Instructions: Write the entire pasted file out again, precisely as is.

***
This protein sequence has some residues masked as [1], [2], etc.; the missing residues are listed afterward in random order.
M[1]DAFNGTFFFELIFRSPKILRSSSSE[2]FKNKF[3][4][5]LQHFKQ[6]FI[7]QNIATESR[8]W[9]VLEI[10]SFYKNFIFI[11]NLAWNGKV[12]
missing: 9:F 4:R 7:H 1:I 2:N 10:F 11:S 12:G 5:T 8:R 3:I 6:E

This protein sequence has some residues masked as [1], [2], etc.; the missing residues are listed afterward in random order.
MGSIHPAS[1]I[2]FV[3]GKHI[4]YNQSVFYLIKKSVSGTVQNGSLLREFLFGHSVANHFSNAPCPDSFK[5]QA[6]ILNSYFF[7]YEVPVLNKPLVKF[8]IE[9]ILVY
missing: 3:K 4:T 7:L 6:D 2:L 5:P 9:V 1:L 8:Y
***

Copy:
This protein sequence has some residues masked as [1], [2], etc.; the missing residues are listed afterward in random order.
M[1]DAFNGTFFFELIFRSPKILRSSSSE[2]FKNKF[3][4][5]LQHFKQ[6]FI[7]QNIATESR[8]W[9]VLEI[10]SFYKNFIFI[11]NLAWNGKV[12]
missing: 9:F 4:R 7:H 1:I 2:N 10:F 11:S 12:G 5:T 8:R 3:I 6:E

This protein sequence has some residues masked as [1], [2], etc.; the missing residues are listed afterward in random order.
MGSIHPAS[1]I[2]FV[3]GKHI[4]YNQSVFYLIKKSVSGTVQNGSLLREFLFGHSVANHFSNAPCPDSFK[5]QA[6]ILNSYFF[7]YEVPVLNKPLVKF[8]IE[9]ILVY
missing: 3:K 4:T 7:L 6:D 2:L 5:P 9:V 1:L 8:Y